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Old 09-03-2010, 07:51 PM
450 posts, read 3,071,601 times
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I'm in the market for a new sofa and am looking at some fabrics in these three types? What would you say is the best fabric for a sofa, in terms of look, durability, and feel?
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Old 09-04-2010, 01:10 AM
Location: Tucson for awhile longer
7,034 posts, read 7,830,468 times
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One thing I can tell you as a person who spent two years selling furniture, most cotton sofa upholstery is not colorfast and in the fine print of the care info you'll usually see it's not guaranteed in any way against stains or from mishaps from trying to clean stains. One of my fellow co-workers bought a beautiful 100% cotton sofa from our store and PLAIN WATER just spilled on it left an obvious mark ... and the store would not make any restitution.

To me, the more natural a fabric is, the better it looks -- but the harder it is to take care of. Look for a blend. Microfibre does perform well in terms of wear, but there are many grades and the cheaper it is, the cheesier it will look. Also, tweedier fabrics, or ones with an obvious texture, hold up better to wear from a visual standpoint, just because they're more forgiving.

I will also warn you about the after-market sales of fabric protector that practically every store will try to sell you. First, it does, in fact, work. In many cases, however, including some of the more expensive, "name" stores, it is never even applied. The majority of upholstery fabrics have a heavy Scotchgard-type product put on in the mill before the fabric ever touches your sofa. Stores assume that this protection is really enough and you will never have to make a claim. They will honor the claim if you have a proveable complaint, but in most cases people lose their paperwork, fail to follow the directions, or even move, so their claim is no good, due to their own fault. The company never has to shell-out and that's what they're counting on. (This stuff is, after all, insurance. In some versions of it, it will even guarantee against tears or holes from pet nails, which is especially good if you're buying leather.)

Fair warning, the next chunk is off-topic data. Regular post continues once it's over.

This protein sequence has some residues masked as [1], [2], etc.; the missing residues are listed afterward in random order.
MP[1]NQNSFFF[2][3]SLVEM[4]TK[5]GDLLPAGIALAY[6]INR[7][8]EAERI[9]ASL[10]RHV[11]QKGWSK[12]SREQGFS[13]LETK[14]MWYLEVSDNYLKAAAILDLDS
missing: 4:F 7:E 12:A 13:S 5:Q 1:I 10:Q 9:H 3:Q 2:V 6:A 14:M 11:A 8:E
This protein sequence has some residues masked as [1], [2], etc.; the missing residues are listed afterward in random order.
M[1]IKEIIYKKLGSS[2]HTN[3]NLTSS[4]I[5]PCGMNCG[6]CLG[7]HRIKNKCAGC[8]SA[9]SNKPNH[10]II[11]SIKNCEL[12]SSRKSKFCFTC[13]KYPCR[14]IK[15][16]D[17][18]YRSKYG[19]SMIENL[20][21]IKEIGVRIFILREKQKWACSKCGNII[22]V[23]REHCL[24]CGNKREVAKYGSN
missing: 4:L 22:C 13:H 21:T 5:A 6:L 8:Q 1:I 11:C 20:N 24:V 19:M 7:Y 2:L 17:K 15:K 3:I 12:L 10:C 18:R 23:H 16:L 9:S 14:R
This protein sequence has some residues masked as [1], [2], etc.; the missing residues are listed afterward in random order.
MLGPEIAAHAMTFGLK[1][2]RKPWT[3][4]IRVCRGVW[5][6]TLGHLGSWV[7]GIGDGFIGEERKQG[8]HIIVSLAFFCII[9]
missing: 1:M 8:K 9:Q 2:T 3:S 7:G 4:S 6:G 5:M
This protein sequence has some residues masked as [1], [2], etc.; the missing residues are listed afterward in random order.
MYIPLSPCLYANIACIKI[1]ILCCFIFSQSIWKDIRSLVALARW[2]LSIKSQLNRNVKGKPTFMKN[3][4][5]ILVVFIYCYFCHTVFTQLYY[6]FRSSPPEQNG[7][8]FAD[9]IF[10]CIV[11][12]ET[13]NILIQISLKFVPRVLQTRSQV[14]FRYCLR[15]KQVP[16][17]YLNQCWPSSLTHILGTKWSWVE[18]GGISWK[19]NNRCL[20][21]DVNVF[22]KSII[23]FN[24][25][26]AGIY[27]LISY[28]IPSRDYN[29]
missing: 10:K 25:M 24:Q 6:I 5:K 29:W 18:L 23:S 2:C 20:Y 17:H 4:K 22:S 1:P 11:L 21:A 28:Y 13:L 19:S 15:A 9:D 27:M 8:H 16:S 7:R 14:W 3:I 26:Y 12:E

There's a huge mark-up on this product, so sales associates are constantly harrangued to sell it to you. If they're pushy, it's not their fault. Some stores even dun employees who DON'T convince customers to purchase the add-on. If you would feel more comfortable having it and the peace of mind is worth a few bucks to you, buy all means buy it. But tell your sales associate flat-out (but nicely) you are skeptical and want some proof of application before you will pay. I request a technician come to my home and apply the product in front of me (which I have done) or allow me to go to the warehouse and watch (which I have also done) before I will pay.

If you do purchase because you want the right to return something that stains or wears before its time, for heaven's sake keep ALL your documents and your sales receipt. I believe the product is worth what it costs, especially if you're buying an expensive sofa, but the cost includes you doing some work.
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Old 09-04-2010, 08:54 AM
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I love microfiber. The above poster is right though, the cheaper grades look cheap. The better (more expensive) grades do really wear well and they do not stain easily.
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Old 09-04-2010, 09:28 PM
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When I researched this a few years ago I ended up choosing Microfiber for it's feel (softness), durabililty and ease of cleaning. I love it.
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Old 09-04-2010, 10:46 PM
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We have bought what you would call affordable microfiber 4 yrs ago and so far it has held up well. Got kids but no pets. Kids aren't that messy, but we have had a few spills and just cleaned with a moist cloth or windex.
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Old 09-04-2010, 11:00 PM
Location: grooving in the city
7,371 posts, read 4,088,499 times